That simple way of using it - a single search on one device, with Web video available on the big screen - may be the most appealing to most people. If you want, you can simply watch the TV as a regular set, and have the option to bring up just that search bar, which you can fill in from a slim hand-held keyboard on the back of the remote, instead of a massive handful of a keyboard as originally came with the Sony.


    LG will start selling two of these sets next week: a 47-inch model for $1,700 and 55-inch version for $2,400, respectively. They're pricey, but in line with what you would pay for other high-end TVs (Internet-connected with 3D screens) from the company. And one price bonus: LG's sets use the low-cost "passive" 3D glasses that sell for just $10 a pair, if you need more than the six that come with each set. "
     
    Last edited: May 14, 2012
  18. CatfishRivers

    CatfishRivers Well-Known Member

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    LG shows off the best Google TV yet, with motion controls, dual-core CPU, 3D | VentureBeat (click for full article)

    "When we first learned that LG would be launching its crop of Google TV sets this month, I asked "will anyone care?" - now after seeing LG's G2 series in action, I'm surprised to report that plenty of consumers just may.


    With slick motion control technology and a speedy dual-core CPU, LG's G2 sets are certainly the most powerful Google TV devices so far. LG also has the privilege of offering the first 3D-capable Google TVs. Even better, the sets are passive 3D, so you can use cheaper plastic 3D glasses instead of the expensive rechargeable variety.


    The Korean TV maker debuted its G2 Google TVs today at Internet Week New York, an annual event where NYC celebrates technology and digital culture. I chatted with Georg Rasinski, director of LG's home electronics brand management, who was kind enough to give us a demonstration of the G2 series (see below).


    What truly differentiates LG's Google TV entries is the company's motion-control "Magic Remote." Waving LG's remote around felt smoother than using Sony or Logitech's Google TV trackpads, and it was surprisingly accurate. The remote communicates with an infrared device embedded at the front of the television, similar to the Nintendo Wii's sensor bar. The Magic Remote supports gestures and it also has a built-in microphone for voice commands.


    The Magic Remote itself feels nice, with a rounded portion that makes it comfy in your hand. The remote sports a scroll wheel on the front, along with the most commonly used Google TV buttons, and a full QWERTY thumb keyboard on the back.


    LG's Google TV interface also looks dramatically different from the GTV devices I've used from Sony and Logitech. They're running Google TV 2.0, but LG has also heavily customized the home screen with a 3D interface. It gives you quick access to a variety of apps, and you also have quick access to bookmarks.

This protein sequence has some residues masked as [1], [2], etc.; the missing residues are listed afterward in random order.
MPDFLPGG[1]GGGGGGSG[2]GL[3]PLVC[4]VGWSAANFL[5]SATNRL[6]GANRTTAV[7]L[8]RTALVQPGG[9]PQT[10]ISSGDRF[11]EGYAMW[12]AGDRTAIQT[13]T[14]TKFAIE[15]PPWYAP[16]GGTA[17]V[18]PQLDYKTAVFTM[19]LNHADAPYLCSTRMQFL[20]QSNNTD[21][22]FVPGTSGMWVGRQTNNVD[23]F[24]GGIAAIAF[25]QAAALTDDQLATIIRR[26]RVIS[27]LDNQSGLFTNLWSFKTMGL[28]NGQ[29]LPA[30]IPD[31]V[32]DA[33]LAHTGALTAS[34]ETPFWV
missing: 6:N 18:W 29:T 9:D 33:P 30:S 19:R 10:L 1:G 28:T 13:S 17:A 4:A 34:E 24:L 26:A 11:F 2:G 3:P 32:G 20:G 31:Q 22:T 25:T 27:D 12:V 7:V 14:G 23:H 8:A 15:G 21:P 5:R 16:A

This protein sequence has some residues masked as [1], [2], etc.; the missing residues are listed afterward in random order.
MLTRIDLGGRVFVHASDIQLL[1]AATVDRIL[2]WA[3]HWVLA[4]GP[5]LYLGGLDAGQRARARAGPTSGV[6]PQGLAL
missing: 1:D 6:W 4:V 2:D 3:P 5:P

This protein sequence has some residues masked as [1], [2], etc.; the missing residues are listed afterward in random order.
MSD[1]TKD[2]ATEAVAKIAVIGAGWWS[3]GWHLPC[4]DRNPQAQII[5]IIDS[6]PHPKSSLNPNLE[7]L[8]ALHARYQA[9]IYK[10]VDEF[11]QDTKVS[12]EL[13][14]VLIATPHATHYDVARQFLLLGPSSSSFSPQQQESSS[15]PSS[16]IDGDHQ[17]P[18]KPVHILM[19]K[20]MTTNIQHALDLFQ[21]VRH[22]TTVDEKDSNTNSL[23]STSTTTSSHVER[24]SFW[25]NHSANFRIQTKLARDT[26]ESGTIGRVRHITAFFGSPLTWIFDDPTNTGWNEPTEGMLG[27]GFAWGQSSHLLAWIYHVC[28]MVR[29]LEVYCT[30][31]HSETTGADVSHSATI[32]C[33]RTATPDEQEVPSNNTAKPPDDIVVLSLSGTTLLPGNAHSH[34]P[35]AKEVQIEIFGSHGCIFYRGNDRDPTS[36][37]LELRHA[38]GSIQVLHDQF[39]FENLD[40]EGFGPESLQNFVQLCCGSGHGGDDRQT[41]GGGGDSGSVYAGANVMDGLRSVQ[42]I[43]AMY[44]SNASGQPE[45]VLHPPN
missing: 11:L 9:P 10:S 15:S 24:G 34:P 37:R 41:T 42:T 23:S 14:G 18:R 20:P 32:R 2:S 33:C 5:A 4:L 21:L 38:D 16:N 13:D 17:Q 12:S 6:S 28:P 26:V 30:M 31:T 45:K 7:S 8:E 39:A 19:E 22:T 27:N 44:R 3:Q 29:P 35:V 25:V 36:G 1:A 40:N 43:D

The Google TV experience was noticeably faster on LG's sets, which I mostly attribute to the company's fast dual-core CPU. The G2 series is powered by LG's custom ARM-based L9 processor, the first dual-core chip in a Google TV device. Eventually, the L9 will make its way to LG's other flagship sets, but it's making its debut on the G2 series.


    Rasinski said that Internet Week ended up being perfectly timed for its Google TV launch. Last week, an LG exec announced that the company would begin building the sets this week, with retail availability to follow next week. That's a fast turnaround for any company, but Rasinski tells me that LG wanted to roll out its Google TV offering as quickly as possible.


    LG's G2 Series Google TVs will be available in 47-inch and 55-inch models beginning next week at $1,699 and $2,299 respectively. "


    LG Google TV Demo:
     
    Last edited by a moderator: Jul 30, 2014
  19. CatfishRivers

    CatfishRivers Well-Known Member

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    LG's Google TV looks impressive, but is it enough for Google TV to take off? (click for full article)

    "Remember when Eric Schmidt said that "By the summer of 2012, the majority of the televisions you see in stores will have Google TV embedded in it."? It doesn't look like that's the case so far, and probably won't be for a while. But LG has just demoed a very impressive TV that runs the Google TV OS, with the help of a dual core processor, that handles 3D as well.


    Is Google TV finally ready to take over the market then? I doubt it, and I blame Google for that. While I think Google has learned a lot over the past few years about the consumer market, and they are still learning fast, that doesn't change the fact that they are still "not there yet", at least in some regards.


    Take Google TV for example. When every set top box on the market was priced from $70 (Roku) to $200 at most (Boxee Box), Google comes out with no experience in this market, almost no content deals, and with software that didn't look very polished, and wants to sell its first set top box, the Logitech Revue, for $300. Even Apple was selling theirs for $99 (although more limited software wise).


    First off, you can't try selling consumers a product that costs a few hundred dollars with software that isn't fully ready or doesn't have enough access to content to justify its price. It's one thing to pay $300 for something and get access to everything you want, and it's quite another to pay $300 to get access to Youtube on that device (and granted, a few more channels and Amazon's video service). The point remains that the value just wasn't there.